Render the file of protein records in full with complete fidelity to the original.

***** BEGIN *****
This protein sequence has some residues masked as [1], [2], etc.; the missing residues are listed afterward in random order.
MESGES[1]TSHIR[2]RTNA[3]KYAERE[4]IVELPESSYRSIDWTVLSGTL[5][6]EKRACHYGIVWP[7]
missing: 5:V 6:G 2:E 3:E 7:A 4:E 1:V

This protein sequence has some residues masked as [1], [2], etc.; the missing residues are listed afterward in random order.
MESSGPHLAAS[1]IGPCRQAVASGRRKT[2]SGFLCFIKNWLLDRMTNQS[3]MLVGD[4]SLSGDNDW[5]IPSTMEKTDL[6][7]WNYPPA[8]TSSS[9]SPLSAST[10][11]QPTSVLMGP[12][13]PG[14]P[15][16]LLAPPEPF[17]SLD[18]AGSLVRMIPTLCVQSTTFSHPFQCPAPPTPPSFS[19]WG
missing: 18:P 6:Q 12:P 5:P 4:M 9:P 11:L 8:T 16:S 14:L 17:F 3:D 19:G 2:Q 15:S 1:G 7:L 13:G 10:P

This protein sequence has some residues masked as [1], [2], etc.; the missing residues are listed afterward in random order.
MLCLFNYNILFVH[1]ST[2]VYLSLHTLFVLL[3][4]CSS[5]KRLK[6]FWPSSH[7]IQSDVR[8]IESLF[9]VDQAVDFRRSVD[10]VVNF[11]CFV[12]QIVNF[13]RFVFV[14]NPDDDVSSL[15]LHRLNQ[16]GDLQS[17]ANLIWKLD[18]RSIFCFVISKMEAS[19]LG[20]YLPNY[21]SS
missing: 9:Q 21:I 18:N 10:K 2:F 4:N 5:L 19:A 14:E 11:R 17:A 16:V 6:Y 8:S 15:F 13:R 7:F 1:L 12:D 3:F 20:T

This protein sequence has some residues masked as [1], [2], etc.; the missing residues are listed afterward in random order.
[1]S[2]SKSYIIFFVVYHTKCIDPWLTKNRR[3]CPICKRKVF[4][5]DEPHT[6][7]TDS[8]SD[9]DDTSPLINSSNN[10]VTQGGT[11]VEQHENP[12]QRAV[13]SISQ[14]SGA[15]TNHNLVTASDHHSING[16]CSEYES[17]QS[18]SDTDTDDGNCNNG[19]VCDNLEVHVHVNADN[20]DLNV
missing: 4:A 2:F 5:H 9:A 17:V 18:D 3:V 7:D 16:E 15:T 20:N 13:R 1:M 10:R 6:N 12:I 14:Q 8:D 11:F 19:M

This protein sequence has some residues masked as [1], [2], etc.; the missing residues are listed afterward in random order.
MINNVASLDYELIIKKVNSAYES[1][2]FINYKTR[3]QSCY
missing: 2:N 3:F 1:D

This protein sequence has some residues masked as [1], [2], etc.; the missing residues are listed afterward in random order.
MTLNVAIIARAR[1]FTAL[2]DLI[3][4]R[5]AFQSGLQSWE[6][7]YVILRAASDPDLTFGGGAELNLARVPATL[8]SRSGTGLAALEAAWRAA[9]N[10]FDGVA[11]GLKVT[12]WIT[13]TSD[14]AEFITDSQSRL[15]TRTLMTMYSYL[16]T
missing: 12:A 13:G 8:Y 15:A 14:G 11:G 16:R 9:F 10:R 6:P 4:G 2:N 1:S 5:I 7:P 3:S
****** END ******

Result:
This protein sequence has some residues masked as [1], [2], etc.; the missing residues are listed afterward in random order.
MESGES[1]TSHIR[2]RTNA[3]KYAERE[4]IVELPESSYRSIDWTVLSGTL[5][6]EKRACHYGIVWP[7]
missing: 5:V 6:G 2:E 3:E 7:A 4:E 1:V

This protein sequence has some residues masked as [1], [2], etc.; the missing residues are listed afterward in random order.
MESSGPHLAAS[1]IGPCRQAVASGRRKT[2]SGFLCFIKNWLLDRMTNQS[3]MLVGD[4]SLSGDNDW[5]IPSTMEKTDL[6][7]WNYPPA[8]TSSS[9]SPLSAST[10][11]QPTSVLMGP[12][13]PG[14]P[15][16]LLAPPEPF[17]SLD[18]AGSLVRMIPTLCVQSTTFSHPFQCPAPPTPPSFS[19]WG
missing: 18:P 6:Q 12:P 5:P 4:M 9:P 11:L 8:T 16:S 14:L 17:F 3:D 19:G 2:Q 15:S 1:G 7:L 13:G 10:P

This protein sequence has some residues masked as [1], [2], etc.; the missing residues are listed afterward in random order.
MLCLFNYNILFVH[1]ST[2]VYLSLHTLFVLL[3][4]CSS[5]KRLK[6]FWPSSH[7]IQSDVR[8]IESLF[9]VDQAVDFRRSVD[10]VVNF[11]CFV[12]QIVNF[13]RFVFV[14]NPDDDVSSL[15]LHRLNQ[16]GDLQS[17]ANLIWKLD[18]RSIFCFVISKMEAS[19]LG[20]YLPNY[21]SS
missing: 9:Q 21:I 18:N 10:K 2:F 4:N 5:L 19:A 14:E 11:R 17:A 16:V 6:Y 8:S 15:F 13:R 7:F 1:L 12:D 3:F 20:T

This protein sequence has some residues masked as [1], [2], etc.; the missing residues are listed afterward in random order.
[1]S[2]SKSYIIFFVVYHTKCIDPWLTKNRR[3]CPICKRKVF[4][5]DEPHT[6][7]TDS[8]SD[9]DDTSPLINSSNN[10]VTQGGT[11]VEQHENP[12]QRAV[13]SISQ[14]SGA[15]TNHNLVTASDHHSING[16]CSEYES[17]QS[18]SDTDTDDGNCNNG[19]VCDNLEVHVHVNADN[20]DLNV
missing: 4:A 2:F 5:H 9:A 17:V 18:D 3:V 7:D 16:E 15:T 20:N 13:R 1:M 10:R 6:N 12:I 14:Q 8:D 11:F 19:M

This protein sequence has some residues masked as [1], [2], etc.; the missing residues are listed afterward in random order.
MINNVASLDYELIIKKVNSAYES[1][2]FINYKTR[3]QSCY
missing: 2:N 3:F 1:D

This protein sequence has some residues masked as [1], [2], etc.; the missing residues are listed afterward in random order.
MTLNVAIIARAR[1]FTAL[2]DLI[3][4]R[5]AFQSGLQSWE[6][7]YVILRAASDPDLTFGGGAELNLARVPATL[8]SRSGTGLAALEAAWRAA[9]N[10]FDGVA[11]GLKVT[12]WIT[13]TSD[14]AEFITDSQSRL[15]TRTLMTMYSYL[16]T
missing: 12:A 13:G 8:Y 15:A 14:G 11:G 16:R 9:F 10:R 6:P 4:G 2:N 1:S 5:I 7:P 3:S